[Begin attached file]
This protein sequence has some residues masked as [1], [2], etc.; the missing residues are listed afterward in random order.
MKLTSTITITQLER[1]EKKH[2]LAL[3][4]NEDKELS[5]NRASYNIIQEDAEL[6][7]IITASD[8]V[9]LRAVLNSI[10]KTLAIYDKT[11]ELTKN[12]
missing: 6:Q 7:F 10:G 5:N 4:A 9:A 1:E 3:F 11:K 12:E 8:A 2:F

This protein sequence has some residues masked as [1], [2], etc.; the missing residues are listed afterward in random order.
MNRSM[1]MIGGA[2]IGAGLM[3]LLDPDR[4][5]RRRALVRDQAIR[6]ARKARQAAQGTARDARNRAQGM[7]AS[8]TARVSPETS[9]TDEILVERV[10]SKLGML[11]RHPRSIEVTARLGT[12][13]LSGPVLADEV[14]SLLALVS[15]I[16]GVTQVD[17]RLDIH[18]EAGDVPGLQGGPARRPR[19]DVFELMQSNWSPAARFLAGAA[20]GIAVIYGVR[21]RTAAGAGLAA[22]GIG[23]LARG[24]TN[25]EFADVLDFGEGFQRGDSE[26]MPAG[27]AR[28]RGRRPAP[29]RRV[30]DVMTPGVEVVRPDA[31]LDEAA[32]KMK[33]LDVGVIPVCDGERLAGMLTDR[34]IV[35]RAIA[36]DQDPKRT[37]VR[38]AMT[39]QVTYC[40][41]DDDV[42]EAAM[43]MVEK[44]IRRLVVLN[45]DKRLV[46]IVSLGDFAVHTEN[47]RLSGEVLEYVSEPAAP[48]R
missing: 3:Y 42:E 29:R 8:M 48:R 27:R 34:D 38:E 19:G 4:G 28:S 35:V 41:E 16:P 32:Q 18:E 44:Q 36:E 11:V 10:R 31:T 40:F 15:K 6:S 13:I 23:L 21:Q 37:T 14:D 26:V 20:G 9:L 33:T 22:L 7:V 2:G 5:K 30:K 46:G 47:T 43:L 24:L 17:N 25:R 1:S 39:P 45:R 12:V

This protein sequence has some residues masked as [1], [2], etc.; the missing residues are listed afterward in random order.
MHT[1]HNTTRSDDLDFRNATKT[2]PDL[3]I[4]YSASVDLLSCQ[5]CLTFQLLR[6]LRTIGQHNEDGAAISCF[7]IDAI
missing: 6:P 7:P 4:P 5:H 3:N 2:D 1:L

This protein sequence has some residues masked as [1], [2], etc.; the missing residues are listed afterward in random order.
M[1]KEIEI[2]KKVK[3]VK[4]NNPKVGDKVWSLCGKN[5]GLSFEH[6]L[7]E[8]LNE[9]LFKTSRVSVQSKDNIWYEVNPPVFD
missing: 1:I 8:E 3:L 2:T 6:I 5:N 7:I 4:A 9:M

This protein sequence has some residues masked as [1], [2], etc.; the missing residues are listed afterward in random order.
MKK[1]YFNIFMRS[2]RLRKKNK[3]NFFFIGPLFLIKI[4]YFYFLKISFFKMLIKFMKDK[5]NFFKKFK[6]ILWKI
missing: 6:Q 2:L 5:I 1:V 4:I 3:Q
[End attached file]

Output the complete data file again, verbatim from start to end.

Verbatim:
This protein sequence has some residues masked as [1], [2], etc.; the missing residues are listed afterward in random order.
MKLTSTITITQLER[1]EKKH[2]LAL[3][4]NEDKELS[5]NRASYNIIQEDAEL[6][7]IITASD[8]V[9]LRAVLNSI[10]KTLAIYDKT[11]ELTKN[12]
missing: 6:Q 7:F 10:G 5:N 4:A 9:A 1:E 3:F 11:K 12:E 8:A 2:F

This protein sequence has some residues masked as [1], [2], etc.; the missing residues are listed afterward in random order.
MNRSM[1]MIGGA[2]IGAGLM[3]LLDPDR[4][5]RRRALVRDQAIR[6]ARKARQAAQGTARDARNRAQGM[7]AS[8]TARVSPETS[9]TDEILVERV[10]SKLGML[11]RHPRSIEVTARLGT[12][13]LSGPVLADEV[14]SLLALVS[15]I[16]GVTQVD[17]RLDIH[18]EAGDVPGLQGGPARRPR[19]DVFELMQSNWSPAARFLAGAA[20]GIAVIYGVR[21]RTAAGAGLAA[22]GIG[23]LARG[24]TN[25]EFADVLDFGEGFQRGDSE[26]MPAG[27]AR[28]RGRRPAP[29]RRV[30]DVMTPGVEVVRPDA[31]LDEAA[32]KMK[33]LDVGVIPVCDGERLAGMLTDR[34]IV[35]RAIA[36]DQDPKRT[37]VR[38]AMT[39]QVTYC[40][41]DDDV[42]EAAM[43]MVEK[44]IRRLVVLN[45]DKRLV[46]IVSLGDFAVHTEN[47]RLSGEVLEYVSEPAAP[48]R
missing: 3:Y 42:E 29:R 8:M 48:R 27:R 34:D 38:E 19:G 4:G 28:S 35:V 41:E 16:P 32:Q 18:E 44:Q 36:E 11:V 10:R 31:T 40:F 15:K 6:S 13:I 23:L 21:Q 37:T 14:D 26:V 20:G 9:L 33:T 22:L 7:V 2:G 5:K 30:K 46:G 47:T 43:L 24:L 17:N 25:R 1:S 39:P 45:R 12:V

This protein sequence has some residues masked as [1], [2], etc.; the missing residues are listed afterward in random order.
MHT[1]HNTTRSDDLDFRNATKT[2]PDL[3]I[4]YSASVDLLSCQ[5]CLTFQLLR[6]LRTIGQHNEDGAAISCF[7]IDAI
missing: 6:P 7:P 4:P 5:H 3:N 2:D 1:L

This protein sequence has some residues masked as [1], [2], etc.; the missing residues are listed afterward in random order.
M[1]KEIEI[2]KKVK[3]VK[4]NNPKVGDKVWSLCGKN[5]GLSFEH[6]L[7]E[8]LNE[9]LFKTSRVSVQSKDNIWYEVNPPVFD
missing: 1:I 8:E 3:L 2:T 6:I 5:N 7:I 4:A 9:M

This protein sequence has some residues masked as [1], [2], etc.; the missing residues are listed afterward in random order.
MKK[1]YFNIFMRS[2]RLRKKNK[3]NFFFIGPLFLIKI[4]YFYFLKISFFKMLIKFMKDK[5]NFFKKFK[6]ILWKI
missing: 6:Q 2:L 5:I 1:V 4:I 3:Q